Today was a very special day for my eight year old. She competed today in the AAU Georgia State Championship in gymnastics. She came away winning the First Place State Champion on beam, Second Place State Champion on floor and Third Place All Around State Champion. It was precious.
But, as we moved through this last season, experiencing all the various successes and joys, and sometimes failures and sorrows, I really began to dig deep to understand why we are doing all of these activities. What is the purpose for these things in the lives of these children to whom God has entrusted me.
The Lord has given me some wisdom in this. It is not to "be great" or to win or to be first. Though that seems to be the focus of the parents with whom we interact at these events (whether it is ballet, baseball or gymnastics), this focus is not even close to where our hearts are centered. Our hearts, throughout all of these things should always be towards our Lord, focused on bringing Him pleasure and glory in all that we do. If it is hitting a baseball, writing a book, doing a cartwheel or turning a pirouette, it is for God's glory and pleasure. It is a form of worship: To use the gifts, talents and abilities - the mind and body that God gave us - for His joy, His glory - and to give Him the credit and glory if success follows.
I seek to help my children understand that it is not for them, for their benefit, that they are doing these activities. It's for Him because He gave them this special work - through the gifts, talents or passions he has developed in them - and it brings Him joy when they walk in that. It is His glory, His joy, that we seek. We are worshiping God when we do that work which God has given for them to do. It becomes an eternal work - when our hearts are truly focused on Him throughout it. It is not wood, hay and stubble that will burn as the deeds we do for our own glory are.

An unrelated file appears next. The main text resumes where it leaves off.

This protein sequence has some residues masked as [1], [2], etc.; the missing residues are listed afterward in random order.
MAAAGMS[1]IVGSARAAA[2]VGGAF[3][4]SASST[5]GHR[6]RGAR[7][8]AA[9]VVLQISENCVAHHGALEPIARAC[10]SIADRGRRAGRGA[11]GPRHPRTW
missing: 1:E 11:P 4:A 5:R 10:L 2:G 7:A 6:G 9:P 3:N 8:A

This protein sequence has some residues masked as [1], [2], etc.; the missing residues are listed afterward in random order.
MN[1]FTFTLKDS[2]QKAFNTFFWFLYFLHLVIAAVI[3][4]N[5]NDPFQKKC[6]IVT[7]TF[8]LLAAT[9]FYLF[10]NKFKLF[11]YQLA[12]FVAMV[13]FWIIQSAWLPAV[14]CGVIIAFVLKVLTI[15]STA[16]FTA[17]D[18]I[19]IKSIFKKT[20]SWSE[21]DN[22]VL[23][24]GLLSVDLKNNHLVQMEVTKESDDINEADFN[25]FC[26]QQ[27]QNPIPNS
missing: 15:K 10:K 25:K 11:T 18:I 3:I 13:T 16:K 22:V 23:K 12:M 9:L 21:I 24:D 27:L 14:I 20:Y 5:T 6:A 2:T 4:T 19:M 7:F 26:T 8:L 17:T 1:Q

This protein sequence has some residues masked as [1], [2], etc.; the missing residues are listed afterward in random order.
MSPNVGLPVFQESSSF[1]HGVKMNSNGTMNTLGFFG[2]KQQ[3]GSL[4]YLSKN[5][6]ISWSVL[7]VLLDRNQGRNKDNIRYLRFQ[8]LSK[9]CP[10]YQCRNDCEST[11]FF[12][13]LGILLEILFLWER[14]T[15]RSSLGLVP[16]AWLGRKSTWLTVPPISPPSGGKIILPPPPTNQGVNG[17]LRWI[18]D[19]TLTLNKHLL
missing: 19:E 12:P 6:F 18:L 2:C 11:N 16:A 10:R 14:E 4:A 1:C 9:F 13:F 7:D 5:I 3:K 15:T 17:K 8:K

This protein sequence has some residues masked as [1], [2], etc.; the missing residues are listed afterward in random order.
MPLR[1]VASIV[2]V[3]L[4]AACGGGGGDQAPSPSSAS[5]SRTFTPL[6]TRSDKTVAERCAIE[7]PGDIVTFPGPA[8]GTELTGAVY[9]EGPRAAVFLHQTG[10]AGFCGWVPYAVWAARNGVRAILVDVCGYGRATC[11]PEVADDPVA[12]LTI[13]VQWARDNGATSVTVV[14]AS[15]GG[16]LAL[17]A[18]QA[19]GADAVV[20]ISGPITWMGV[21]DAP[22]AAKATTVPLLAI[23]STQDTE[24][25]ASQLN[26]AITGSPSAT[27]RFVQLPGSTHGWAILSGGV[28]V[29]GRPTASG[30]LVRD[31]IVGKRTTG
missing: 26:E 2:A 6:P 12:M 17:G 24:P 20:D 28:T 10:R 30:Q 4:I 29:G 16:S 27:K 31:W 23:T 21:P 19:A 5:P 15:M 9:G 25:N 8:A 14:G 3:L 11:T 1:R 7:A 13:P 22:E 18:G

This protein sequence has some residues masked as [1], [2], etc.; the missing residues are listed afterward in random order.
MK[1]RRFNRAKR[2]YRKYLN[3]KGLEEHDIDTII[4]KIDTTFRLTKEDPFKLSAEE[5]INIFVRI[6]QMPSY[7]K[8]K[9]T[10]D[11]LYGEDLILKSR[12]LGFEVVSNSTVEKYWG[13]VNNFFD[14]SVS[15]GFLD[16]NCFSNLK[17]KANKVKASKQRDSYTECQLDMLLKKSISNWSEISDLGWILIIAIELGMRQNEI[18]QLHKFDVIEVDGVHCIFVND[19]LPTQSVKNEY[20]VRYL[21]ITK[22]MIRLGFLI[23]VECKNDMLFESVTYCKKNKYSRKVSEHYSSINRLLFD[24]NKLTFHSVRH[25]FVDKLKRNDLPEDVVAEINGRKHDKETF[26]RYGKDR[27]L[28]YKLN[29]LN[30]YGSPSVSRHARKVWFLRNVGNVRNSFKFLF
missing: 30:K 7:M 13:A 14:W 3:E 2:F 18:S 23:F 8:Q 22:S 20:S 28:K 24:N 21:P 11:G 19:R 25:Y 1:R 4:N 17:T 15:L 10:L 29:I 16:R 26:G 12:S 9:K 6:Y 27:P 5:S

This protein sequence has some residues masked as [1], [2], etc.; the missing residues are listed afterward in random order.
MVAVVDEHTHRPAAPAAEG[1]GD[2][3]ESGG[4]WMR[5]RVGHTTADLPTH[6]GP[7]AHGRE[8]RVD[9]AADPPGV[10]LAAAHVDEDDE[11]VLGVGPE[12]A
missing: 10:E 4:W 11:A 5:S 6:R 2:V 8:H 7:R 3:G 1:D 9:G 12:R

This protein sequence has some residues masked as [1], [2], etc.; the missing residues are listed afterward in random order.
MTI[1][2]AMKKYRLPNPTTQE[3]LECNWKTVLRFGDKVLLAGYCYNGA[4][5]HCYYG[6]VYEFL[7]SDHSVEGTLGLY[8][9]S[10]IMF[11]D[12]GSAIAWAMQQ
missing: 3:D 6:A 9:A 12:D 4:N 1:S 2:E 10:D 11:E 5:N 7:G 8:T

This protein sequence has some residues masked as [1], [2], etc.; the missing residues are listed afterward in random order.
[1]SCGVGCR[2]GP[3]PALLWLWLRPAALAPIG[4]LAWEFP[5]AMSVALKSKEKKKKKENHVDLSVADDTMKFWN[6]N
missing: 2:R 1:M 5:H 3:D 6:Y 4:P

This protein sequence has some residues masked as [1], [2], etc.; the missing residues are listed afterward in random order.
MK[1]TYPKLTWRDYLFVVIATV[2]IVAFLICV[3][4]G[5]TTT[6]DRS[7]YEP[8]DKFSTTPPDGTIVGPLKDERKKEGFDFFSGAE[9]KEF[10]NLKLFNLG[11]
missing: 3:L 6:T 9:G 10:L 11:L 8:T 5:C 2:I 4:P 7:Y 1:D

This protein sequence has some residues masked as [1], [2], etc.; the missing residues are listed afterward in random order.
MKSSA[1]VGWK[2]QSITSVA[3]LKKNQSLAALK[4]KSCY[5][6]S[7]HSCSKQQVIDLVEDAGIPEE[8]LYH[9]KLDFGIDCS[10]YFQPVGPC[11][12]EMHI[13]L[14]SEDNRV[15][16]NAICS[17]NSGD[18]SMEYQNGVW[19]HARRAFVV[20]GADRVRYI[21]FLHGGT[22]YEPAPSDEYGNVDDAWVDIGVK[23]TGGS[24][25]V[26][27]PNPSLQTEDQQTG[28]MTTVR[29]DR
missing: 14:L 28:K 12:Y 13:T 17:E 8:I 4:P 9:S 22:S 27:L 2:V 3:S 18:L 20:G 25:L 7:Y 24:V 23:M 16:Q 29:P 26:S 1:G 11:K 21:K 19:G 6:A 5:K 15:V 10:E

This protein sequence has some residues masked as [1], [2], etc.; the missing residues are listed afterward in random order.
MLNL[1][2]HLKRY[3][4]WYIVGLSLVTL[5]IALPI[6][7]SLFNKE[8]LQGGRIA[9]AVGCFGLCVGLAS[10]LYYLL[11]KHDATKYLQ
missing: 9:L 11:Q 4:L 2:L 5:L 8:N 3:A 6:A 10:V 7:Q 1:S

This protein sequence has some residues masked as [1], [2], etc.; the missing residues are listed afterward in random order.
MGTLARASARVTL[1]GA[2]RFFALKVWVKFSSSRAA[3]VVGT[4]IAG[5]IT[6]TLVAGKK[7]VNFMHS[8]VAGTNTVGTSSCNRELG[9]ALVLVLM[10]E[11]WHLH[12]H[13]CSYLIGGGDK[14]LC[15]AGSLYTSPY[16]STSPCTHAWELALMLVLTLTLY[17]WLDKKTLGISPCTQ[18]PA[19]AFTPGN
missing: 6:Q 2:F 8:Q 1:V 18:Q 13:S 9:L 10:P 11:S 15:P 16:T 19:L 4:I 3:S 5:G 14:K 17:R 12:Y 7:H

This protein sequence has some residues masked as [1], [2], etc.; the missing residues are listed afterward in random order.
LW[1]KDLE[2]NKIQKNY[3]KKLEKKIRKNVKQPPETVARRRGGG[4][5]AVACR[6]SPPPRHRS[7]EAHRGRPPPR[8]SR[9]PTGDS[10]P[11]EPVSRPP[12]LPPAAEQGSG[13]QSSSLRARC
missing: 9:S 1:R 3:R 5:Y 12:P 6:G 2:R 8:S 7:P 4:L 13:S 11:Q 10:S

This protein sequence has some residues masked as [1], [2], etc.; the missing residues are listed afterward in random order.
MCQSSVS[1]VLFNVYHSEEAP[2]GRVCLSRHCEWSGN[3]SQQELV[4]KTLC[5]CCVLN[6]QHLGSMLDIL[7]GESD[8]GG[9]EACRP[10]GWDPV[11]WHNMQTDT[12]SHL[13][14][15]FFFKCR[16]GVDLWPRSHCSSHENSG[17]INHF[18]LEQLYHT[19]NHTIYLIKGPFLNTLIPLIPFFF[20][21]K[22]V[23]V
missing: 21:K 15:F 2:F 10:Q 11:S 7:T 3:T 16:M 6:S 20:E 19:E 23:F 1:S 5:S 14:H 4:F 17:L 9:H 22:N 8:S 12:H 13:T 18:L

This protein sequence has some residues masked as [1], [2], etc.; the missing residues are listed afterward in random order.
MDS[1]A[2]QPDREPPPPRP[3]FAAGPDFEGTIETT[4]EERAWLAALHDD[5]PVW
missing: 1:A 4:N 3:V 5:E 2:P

I've quit praying for my kids to win. I can't tell you how many times I sat there, biting my nails praying like crazy that my son would get a hit, or pitch a perfect game, or my ballerina would get the part she wanted in the Nutcracker or my gymnast would win first place. Yet, I realize now that it's not about them. It's about Him. My prayers are now mostly praise that God is their God, that He has blessed them, that they are fearfully and wonderfully made and are His children, and that they would simply bring Him glory; whatever would bring God the most glory is what I pray would be. Amazingly, as I've changed my heart in prayer, my attitude has undergone a dramatic change. I am totally at peace. Whether they win or lose, I feel the same - focused on God and His glory. When they lose, I'm not nearly as troubled or sorrowful, when they win, I'm joyed, but not as relieved and overwhelmed (as if our happiness depended upon this win). It's astonishing what this shift in focus has done for my own heart as a parent.
Yet, more than anything, it blesses my heart the most when I hear my children actually getting this. That's when I begin to really swell with excitement. When they confide their own personal prayers during the event, I know the reason we do all of this. It is to reach their hearts and build their dependence upon and their understanding of God, as well as grow them in their walk with God as they learn to truly worship Him with their lives.
Praise be to Him!
Therefore I urge you, brethren, by the mercies of God, to present your bodies a living and holy sacrifice, acceptable to God, which is your spiritual service of worship. Romans 12:1